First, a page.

In an interview with Pocket-lint Nokia’s CEO Stephen Elop has promised the maintain their “rolling thunder” momentum in terms of device announcements.
“We have not announced the 900 in other countries. One of the things you should notice though is that we clearly have a pattern of this rolling thunder of announcements one after another and what we are doing more and more is making sure that we are targeting specific devices and specific price points for specific markets,” he said
“For example, in the US, one of the things that was actually one of the most important things we did with theÂ Lumia 900Â was LTE support. LTE support costs. It costs in terms money for the radio, extra battery life requirement and so forth. LTE in Europe is not so important. It will be, but not today. We haven’t announced anything specific, but clearly there is going to be a steady pattern of new devices and a full portfolio of capabilities in Europe and around the world. There is lots more to watch.”
Talking about the Nokia Lumia 900 he saidÂ Â there “are there going to be successor devices, different shapes, sizes, different configurations, of course.”
“The message we are trying to deliver is: 710, 800, 900, and there is going to be more.”
He notes however that those that bought the Lumia 800 should not Â feel cheated that the 900 is coming out less than 6 months later.
“I will absolutely continue to carry an 800 because it is a beautiful device and I like the form factor and the size. The 800 is going to continue to sell in markets around the world for a great deal of time to come, so I think people should be very proud of the device they have because in itself it is a unique experience.”
When asked about sales figures he remained cagey.
“The first thing we look at, because this is more important than anything else, is how are the products being received by consumers? When they put them in their hand, when they begin to use them, how are they rating the experience; because, if we don’t have the product right, then everything else is more difficult.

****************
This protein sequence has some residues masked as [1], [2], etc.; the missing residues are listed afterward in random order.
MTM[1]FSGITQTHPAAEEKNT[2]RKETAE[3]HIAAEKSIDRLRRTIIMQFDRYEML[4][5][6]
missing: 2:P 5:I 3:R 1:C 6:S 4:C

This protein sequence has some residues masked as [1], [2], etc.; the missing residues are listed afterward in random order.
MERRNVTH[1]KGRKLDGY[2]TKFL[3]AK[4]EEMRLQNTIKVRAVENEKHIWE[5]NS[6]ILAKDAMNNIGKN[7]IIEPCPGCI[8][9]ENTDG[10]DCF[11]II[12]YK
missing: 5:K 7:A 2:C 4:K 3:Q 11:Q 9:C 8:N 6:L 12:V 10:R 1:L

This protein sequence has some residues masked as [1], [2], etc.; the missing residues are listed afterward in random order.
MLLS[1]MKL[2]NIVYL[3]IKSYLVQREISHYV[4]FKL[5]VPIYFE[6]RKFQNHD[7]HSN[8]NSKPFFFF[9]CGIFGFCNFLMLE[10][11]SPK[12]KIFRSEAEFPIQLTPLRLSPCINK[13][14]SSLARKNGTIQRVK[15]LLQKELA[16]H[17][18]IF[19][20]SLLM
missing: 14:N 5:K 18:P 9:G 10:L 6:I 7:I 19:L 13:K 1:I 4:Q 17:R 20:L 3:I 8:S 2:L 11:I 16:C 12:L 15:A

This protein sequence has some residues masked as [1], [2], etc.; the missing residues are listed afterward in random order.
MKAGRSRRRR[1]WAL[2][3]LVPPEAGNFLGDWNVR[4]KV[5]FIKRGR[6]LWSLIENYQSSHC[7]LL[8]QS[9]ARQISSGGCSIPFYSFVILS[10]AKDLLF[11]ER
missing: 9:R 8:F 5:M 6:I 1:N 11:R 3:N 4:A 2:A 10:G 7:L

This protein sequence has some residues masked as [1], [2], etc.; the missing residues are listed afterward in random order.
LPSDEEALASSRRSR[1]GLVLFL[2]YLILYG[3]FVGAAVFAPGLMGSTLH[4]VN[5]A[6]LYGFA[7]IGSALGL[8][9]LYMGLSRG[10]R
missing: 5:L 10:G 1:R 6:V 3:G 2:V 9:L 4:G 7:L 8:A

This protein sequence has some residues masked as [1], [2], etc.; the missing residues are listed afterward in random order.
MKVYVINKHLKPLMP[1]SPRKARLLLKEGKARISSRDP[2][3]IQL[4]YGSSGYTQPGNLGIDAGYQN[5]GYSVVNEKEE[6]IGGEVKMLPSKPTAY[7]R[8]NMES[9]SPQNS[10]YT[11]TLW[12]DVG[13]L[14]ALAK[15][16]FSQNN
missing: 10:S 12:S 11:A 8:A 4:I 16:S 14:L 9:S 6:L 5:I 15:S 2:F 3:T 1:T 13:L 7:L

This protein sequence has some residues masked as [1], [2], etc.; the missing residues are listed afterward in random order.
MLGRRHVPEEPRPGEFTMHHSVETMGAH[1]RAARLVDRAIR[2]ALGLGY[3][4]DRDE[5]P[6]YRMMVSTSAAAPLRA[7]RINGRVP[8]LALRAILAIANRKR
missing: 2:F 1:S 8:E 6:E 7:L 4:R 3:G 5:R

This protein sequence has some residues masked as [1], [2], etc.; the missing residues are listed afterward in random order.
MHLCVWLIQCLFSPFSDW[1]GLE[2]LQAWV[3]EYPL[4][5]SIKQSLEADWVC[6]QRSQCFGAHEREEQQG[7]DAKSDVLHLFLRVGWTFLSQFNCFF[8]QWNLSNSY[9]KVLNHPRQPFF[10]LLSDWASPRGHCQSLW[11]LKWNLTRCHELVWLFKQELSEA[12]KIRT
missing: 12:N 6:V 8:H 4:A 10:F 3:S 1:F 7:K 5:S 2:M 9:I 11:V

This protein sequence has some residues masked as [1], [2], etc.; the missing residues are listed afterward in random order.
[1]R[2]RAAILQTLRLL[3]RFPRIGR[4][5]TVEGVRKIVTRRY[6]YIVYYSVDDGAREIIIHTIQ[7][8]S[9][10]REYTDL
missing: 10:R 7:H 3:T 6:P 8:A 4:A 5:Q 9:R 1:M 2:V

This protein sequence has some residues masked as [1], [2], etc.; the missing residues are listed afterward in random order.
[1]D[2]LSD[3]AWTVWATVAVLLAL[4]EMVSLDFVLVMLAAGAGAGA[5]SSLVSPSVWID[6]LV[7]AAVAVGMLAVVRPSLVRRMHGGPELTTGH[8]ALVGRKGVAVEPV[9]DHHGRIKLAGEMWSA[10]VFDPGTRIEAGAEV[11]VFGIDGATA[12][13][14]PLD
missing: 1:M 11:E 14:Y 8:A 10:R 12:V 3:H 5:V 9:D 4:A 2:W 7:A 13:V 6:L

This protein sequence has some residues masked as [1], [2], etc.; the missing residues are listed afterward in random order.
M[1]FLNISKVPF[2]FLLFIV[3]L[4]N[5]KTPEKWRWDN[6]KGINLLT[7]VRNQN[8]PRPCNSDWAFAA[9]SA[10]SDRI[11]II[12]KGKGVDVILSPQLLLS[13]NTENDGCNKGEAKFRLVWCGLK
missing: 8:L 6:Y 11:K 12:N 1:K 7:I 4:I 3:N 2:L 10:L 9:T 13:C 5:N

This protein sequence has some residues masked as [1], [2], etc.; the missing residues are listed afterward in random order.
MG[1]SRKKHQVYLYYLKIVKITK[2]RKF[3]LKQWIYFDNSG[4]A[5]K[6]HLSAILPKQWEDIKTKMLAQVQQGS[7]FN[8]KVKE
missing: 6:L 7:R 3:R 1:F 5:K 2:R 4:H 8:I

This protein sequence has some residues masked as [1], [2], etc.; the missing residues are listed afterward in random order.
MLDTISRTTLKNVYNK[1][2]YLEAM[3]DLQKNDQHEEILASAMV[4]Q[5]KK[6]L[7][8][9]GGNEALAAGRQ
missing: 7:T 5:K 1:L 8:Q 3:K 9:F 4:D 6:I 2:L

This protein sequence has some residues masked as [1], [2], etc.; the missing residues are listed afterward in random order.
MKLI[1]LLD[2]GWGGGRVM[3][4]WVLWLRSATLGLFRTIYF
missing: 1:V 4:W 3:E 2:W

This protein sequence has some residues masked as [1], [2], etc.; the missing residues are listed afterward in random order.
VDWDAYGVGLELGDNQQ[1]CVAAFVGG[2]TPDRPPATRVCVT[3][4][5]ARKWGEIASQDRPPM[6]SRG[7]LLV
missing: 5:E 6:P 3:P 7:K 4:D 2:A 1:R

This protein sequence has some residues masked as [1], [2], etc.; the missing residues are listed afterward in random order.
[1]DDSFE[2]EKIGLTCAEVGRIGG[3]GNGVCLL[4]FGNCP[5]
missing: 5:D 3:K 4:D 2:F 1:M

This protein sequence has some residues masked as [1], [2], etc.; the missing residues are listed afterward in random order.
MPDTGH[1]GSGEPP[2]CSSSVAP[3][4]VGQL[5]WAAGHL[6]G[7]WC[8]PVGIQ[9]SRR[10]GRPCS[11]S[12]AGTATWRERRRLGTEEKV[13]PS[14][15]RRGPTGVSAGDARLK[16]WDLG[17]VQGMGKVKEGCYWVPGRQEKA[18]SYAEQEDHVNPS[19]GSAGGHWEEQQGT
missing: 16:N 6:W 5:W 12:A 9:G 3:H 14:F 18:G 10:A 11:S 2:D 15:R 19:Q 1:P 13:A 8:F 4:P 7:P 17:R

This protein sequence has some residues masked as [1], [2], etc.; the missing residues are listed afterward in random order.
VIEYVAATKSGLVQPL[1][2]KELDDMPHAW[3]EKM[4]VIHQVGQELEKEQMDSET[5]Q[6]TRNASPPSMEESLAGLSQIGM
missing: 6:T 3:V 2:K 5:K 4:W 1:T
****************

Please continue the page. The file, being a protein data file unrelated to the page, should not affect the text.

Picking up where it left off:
“We are very pleased with the reception we are seeing broadly. We look at something in particular called the net promoter score (NPS), which is essentially a person’s willingness to recommend a Lumia product to a friend. It sounds like a very simple question, but actually many companies use it in a very scientific way. Because instead of asking do you like the colour, do you like the buttons, do you like the applications, would you recommend it to a friend, it tends to be an overarching measure of the quality of the experience and we have some good NPS scores that we are seeing from our early consumers.”
“Right now my senses tell me that people look at the devices and look at the ecosystem and say ‘OK we see it, we understand it, we can now visualise what it means and we’re impressed.’ I am hearing that a lot, and I am pleased with that. We now need to go to the next step which is ‘OK, we are seeing it built, seeing the growth in it,’ and that’s what we should be talking about a year from now. And of course I hope to be talking about the next wave of this, and the new products for that, and new services, so innovation constantly, we’ll be talking about a year from now.”
“A year from now, I want the story to be a bit more about, OK, this third eco-system, it’s in play, this is happening. There will be a big raging debate about it, but having a more balanced perspective that there is a third contender that clearly is in the game.”
“Our primary challenge is to make sure that a consumer is aware of the products, understands how the user experience with the Live Tiles works and everything that makes Windows Phone what it is. We have to help them understand that and we have to get the devices in their hands. Everything we are doing is focused on reducing the friction in that process.
“The point is, we are educating consumers about the tiles, about that experience, because what is out there in the industry today, people are most familiar with, is a grid of applications and icons that don’t do anything. They aren’t used to things that are scrolling, that are alive, that are presenting information. So as we introduce them to that, we are confident then that we will see some good momentum. But it is still very early days.”
Read more at Pocket-Lint here.